The European yearling sales season has made a positive start and the industry must be encouraged as we head into eight days of sales at Tattersalls this month. The earlier yearling sales delivered strong results and created optimism for vendors.

Of these, Doncaster’s Premier Sale, whose focus is undoubtedly on the two-year-old market, attracted a number of new buyers, whilst established purchasers also demonstrated an increased appetite for early maturing yearlings.

Importantly, this sale posted increases in average and median prices as well as clearance rates. With fillies showing a great improvement in sales returns, this must be a positive signal to encourage breeders at least to maintain their broodmare numbers. Undoubtedly confidence is a key driver of the bloodstock market, and whilst I hesitate to confirm that the industry is turning a corner, the wider economy is signalling a return to growth and property prices are on the increase. Furthermore, we can also take heart from the fantastic start witnessed at Keeneland with averages back to pre-2008 levels.

The significant financial contribution from the Levy Board sets BOBIS on a different level

In spite of the positive upturn in sales prices, vendors’ support for the RPYBS remains strong. We cannot hide from the fact that breeders and vendors now have two self-help schemes. With the market showing increased returns, support for BOBIS, which importantly for TBA members includes breeders’ prizes, must surely be an obvious choice in the longer term.

Proposals for the 2014 Scheme include increased central funding to match the £10K bonuses, the added possibility of prizes for placed horses, and a focus on further favourable treatment for fillies’ races. The significant financial contribution from the Levy Board sets BOBIS on a different level, with greater opportunities, which in 2014 includes 800 races.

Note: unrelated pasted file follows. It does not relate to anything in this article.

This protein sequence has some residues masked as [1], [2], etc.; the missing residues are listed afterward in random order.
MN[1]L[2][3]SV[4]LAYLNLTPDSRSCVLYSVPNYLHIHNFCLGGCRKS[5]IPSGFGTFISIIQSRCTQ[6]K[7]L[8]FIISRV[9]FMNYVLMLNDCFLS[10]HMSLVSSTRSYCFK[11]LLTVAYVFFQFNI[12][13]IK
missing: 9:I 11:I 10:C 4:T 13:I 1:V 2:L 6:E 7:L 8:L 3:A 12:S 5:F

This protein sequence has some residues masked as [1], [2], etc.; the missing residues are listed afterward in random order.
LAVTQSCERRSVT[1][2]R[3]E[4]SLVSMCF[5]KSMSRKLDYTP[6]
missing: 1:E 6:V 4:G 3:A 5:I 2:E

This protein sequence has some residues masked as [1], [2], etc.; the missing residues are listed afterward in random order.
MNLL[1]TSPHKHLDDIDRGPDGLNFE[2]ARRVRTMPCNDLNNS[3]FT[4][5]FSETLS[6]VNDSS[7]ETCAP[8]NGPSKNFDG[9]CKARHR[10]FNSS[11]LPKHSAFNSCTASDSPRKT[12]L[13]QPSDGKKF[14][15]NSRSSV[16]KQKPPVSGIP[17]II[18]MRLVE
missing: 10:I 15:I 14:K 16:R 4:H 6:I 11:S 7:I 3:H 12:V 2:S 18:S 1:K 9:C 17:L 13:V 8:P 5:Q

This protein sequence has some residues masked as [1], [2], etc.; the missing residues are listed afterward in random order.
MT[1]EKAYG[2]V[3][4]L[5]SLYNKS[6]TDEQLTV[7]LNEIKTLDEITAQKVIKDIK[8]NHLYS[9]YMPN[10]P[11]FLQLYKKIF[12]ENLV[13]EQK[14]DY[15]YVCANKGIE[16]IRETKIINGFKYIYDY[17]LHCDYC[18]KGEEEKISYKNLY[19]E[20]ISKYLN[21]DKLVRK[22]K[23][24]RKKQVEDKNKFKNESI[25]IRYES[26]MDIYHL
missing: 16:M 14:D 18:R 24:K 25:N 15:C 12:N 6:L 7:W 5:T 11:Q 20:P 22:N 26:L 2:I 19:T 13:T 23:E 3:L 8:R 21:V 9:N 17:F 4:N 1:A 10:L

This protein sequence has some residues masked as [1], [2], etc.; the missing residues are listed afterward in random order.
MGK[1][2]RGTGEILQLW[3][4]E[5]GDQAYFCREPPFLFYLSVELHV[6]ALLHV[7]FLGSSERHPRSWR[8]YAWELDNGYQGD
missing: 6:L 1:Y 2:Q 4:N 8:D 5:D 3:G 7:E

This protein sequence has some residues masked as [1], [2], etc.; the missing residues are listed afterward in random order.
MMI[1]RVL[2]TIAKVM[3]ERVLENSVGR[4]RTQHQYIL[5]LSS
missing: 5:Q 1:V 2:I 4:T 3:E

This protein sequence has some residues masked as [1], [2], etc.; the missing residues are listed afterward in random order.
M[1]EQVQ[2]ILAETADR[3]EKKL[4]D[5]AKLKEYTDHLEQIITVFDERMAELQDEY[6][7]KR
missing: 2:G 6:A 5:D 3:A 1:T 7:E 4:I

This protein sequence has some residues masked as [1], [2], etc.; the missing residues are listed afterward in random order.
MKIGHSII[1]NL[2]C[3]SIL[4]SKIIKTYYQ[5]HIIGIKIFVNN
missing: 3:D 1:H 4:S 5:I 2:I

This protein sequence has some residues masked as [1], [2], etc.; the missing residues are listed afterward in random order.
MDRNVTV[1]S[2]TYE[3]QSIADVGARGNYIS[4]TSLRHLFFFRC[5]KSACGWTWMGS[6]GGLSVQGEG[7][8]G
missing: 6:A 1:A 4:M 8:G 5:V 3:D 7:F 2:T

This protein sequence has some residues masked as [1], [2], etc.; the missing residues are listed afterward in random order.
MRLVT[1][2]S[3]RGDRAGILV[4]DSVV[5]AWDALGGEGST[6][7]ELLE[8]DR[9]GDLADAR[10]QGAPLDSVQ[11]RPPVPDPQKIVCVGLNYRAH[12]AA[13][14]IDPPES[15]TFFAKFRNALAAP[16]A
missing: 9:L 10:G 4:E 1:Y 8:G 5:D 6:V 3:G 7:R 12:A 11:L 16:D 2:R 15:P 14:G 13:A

As the yearling market improves, BOBIS’s clever dual strategy will continue to incentivise both owners and vendors, as the returns generated reward all the contributors, whilst also delivering an increase in field sizes, a key indicator for the racing industry. Whilst I do not want to get side-tracked by talk of concerns about the respective scheme overheads, both are, I believe, efficiently run, modest operations.

So what about the other components our industry needs to secure to support the positive market indicators? I sincerely hope that the much promised prize-money agreements between the Horsemen’s Group and the racecourses soon materialise, and certainly in time to boost confidence at this month’s yearling sales. The minister has extended the levy determination to October 31 in the hope of a voluntary agreement, but our government appears to show little appetite to support racing on any front. Progress on the off-shore question, the levy determination and its replacement or improvement are all allegedly frustrated by threats of a cabinet reshuffle, changes in officials and stretched resources in DCMS.

The BHA Chairman, Steve Harman, when he met with Louise Kemble and I recently, had a clear vision about government’s views on racing and its profile. I applaud the BHA’s political lobbying activities but ministers and officials continue to appear reluctant to help the second largest sport with an economic impact of £3.45 billion. I sincerely hope that the BHA, under its new Chairman, has a new political strategy up its sleeve.

The TBA, armed with the information from the PwC Economic Impact Study, will be well placed to add support to racing’s political lobbying, and in doing so we want to underline our message that the TBA has a significant part to play in the wide range of issues managed by the BHA.

Another recent meeting, this time with GBRI’s newly appointed International Executive, Carter Carnegie, encouraged Louise and I that Lucinda Hird’s appointment to the newly created post of Marketing and Communications Director for the TBA, will enable the TBA to compliment Carter’s role. Lucinda’s early brief will include a strategy to increase the TBA’s support for bloodstock marketing, as well as raising the profile of the Association.